Editor’s note: An updated version of this post can be viewed here.
Brooklyn, one building at a time.
Name: Apartment building
Address: 99 Ocean Avenue
Cross Streets: Corner Lincoln Road
Neighborhood: Prospect Lefferts Gardens
Year Built: 1927
Architectural Style: Deco influenced Mediterranean style
Architect: Boris W. Dorfman
Other works by architect: 145 Lincoln Rd apartments, 818 Flatbush, buildings on Maimonides Hospital Complex, 420 Clinton Avenue apartments
The story: While the second half of the 19th century was the age of the urban house in Brooklyn, the 1920s and ‘30s were the age of the six-story apartment building.
As more and more people moved out of the crowded areas of Lower Manhattan and Williamsburg, they flocked to the hundreds of six-story apartment buildings going up across upper Manhattan, the Bronx, Brooklyn and parts of Queens.
The architecture of these buildings can typically be classified under one of three stylistic themes. The first was a WASP-y classy Colonial Revival, the second was Art Deco modern swank, and the third was a Mediterranean-exotic-historical-theme-park kind of refined kitsch.
While all three have their beauty and charm, I’m especially fascinated by the creative style of third, the style of 99 Ocean Avenue.
This listing for a Prospect Lefferts limestone leaves a lot to the imagination. But it’s got our attention.
Twenty feet wide and three stories high, the house — at 233 Lincoln Road, between Bedford and Rogers avenues — is obviously not in peak condition. But it’s loaded with original detail — check out the wainscoting, parquet flooring, decorative moldings, elaborate screen, mantel, and pier mirror.
This small two-bedroom condo at 41 Clarkson Avenue in Prospect Lefferts Gardens isn’t going to set anyone’s heart aflutter, but it looks solid enough and is — for Brooklyn these days — relatively affordable.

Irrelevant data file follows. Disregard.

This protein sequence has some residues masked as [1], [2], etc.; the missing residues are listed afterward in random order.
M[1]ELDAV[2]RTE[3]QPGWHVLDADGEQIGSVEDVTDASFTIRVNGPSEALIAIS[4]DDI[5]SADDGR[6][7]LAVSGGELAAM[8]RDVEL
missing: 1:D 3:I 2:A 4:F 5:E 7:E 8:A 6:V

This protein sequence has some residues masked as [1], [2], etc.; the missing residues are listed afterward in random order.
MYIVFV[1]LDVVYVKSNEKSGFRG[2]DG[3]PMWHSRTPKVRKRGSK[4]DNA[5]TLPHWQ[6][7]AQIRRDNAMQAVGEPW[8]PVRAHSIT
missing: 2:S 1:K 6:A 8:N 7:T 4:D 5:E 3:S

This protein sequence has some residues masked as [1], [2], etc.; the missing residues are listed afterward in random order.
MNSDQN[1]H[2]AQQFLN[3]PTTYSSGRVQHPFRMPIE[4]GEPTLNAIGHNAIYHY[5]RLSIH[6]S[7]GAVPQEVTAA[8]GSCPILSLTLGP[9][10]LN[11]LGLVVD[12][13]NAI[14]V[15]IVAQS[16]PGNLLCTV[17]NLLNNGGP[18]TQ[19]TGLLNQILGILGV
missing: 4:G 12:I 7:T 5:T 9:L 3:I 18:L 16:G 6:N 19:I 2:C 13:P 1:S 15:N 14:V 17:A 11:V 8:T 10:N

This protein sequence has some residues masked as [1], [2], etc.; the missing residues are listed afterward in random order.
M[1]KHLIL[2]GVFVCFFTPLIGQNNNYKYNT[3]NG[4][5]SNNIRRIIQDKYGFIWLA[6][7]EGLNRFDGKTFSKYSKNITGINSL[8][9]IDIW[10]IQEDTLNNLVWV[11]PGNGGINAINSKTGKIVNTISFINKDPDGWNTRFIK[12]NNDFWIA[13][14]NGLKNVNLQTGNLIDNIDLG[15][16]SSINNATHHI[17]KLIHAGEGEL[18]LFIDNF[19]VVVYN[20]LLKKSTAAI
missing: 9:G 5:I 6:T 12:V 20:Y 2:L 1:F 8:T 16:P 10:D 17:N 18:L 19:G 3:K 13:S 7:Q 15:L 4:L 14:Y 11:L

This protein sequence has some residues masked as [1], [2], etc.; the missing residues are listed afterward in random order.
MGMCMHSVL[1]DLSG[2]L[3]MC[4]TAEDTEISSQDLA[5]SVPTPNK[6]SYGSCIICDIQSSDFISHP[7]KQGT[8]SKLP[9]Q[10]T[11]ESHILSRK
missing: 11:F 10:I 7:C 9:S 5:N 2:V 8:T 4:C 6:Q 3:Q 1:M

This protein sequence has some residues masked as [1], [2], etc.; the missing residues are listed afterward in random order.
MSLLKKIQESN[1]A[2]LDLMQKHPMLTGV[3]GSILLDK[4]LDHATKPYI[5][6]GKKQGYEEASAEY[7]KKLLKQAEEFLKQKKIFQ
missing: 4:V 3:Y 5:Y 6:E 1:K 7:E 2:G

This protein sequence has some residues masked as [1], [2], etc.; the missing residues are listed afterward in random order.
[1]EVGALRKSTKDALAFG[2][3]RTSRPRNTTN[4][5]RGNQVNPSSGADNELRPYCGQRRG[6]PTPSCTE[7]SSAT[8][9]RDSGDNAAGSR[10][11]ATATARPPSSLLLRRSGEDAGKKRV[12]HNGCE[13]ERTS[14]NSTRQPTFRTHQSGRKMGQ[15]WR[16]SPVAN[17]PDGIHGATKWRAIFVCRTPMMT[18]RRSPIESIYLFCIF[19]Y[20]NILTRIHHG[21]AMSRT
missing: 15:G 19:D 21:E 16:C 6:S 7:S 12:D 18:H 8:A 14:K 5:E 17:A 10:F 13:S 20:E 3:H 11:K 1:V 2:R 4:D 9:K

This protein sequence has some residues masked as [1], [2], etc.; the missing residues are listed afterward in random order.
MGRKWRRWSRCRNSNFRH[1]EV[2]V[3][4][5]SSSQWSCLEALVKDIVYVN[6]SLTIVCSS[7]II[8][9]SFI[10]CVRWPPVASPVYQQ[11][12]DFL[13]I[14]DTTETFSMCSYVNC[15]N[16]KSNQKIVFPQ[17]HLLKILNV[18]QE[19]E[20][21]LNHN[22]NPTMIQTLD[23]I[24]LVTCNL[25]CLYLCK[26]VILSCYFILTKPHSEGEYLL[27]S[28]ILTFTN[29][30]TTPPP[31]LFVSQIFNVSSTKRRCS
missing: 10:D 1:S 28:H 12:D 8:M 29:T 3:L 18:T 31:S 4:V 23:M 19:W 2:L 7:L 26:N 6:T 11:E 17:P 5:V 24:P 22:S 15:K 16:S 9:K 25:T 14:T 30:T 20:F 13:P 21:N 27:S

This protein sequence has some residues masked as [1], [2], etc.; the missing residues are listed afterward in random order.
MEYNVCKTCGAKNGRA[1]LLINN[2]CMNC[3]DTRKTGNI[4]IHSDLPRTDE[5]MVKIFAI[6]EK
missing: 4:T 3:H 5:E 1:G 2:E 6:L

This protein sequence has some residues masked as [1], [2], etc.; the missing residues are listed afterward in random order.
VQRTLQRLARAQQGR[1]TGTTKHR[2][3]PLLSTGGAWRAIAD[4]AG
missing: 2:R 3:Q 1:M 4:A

It’s located in the Parkside Condominiums, a 40-unit complex made up of two adjoining prewar buildings, the Helen Court and the Jason Arms, that went condo a couple years ago. The buildings have been rehabbed on the inside, as has this apartment, which has been scrubbed of any prewar detail.
Before photo by VisuaLingual; after photo by Jeff Scherer
On this gorgeous Monday morning, we headed to the corner of Ocean and Flatbush Avenues to take a picture of a fading Brooklyn landmark that is finally enjoying its own spring blossoms.
The Flatbush Trees signs were originally erected in the early 70s, to welcome people to the section of Flatbush Avenue south of Prospect Park and the Brooklyn Botanic Garden. But as there was no money set aside for their maintenance, they had become faded, dirty and rusty. Thanks to the tireless efforts of an installation artist, a local blogger and 100 middle school students from the Jackie Robinson School, the Flatbush Trees are now exploding with color.
If it’s a turnkey you’re after you can skip this one, but for anyone with a will to take on a heavy-duty renovation project, this single-family at 143 Fenimore Street in Prospect Lefferts Gardens is worth a serious look.
It has potential to be a stunner, with stained glass windows, an entry bench, some original plaster moldings, parquet floors, a winding staircase and a pair of grand fireplace mantels.
About 600 people attended this year’s Prospect Lefferts Gardens House and Garden Tour, now in its 45th year. Photographer, Brownstoner commenter, and longtime PLG resident Bob Marvin took these photos and shared with us his impressions of the tour.
Brooklyn house tours do not typically allow the public to take photos, but as a 32-year board member of tour organizer Lefferts Manor Association, Bob had special permission. This year’s tour took place Sunday, May 31.
Highlights included an art-filled house, a garden party, and a recently installed solar system on a roof. Bob said: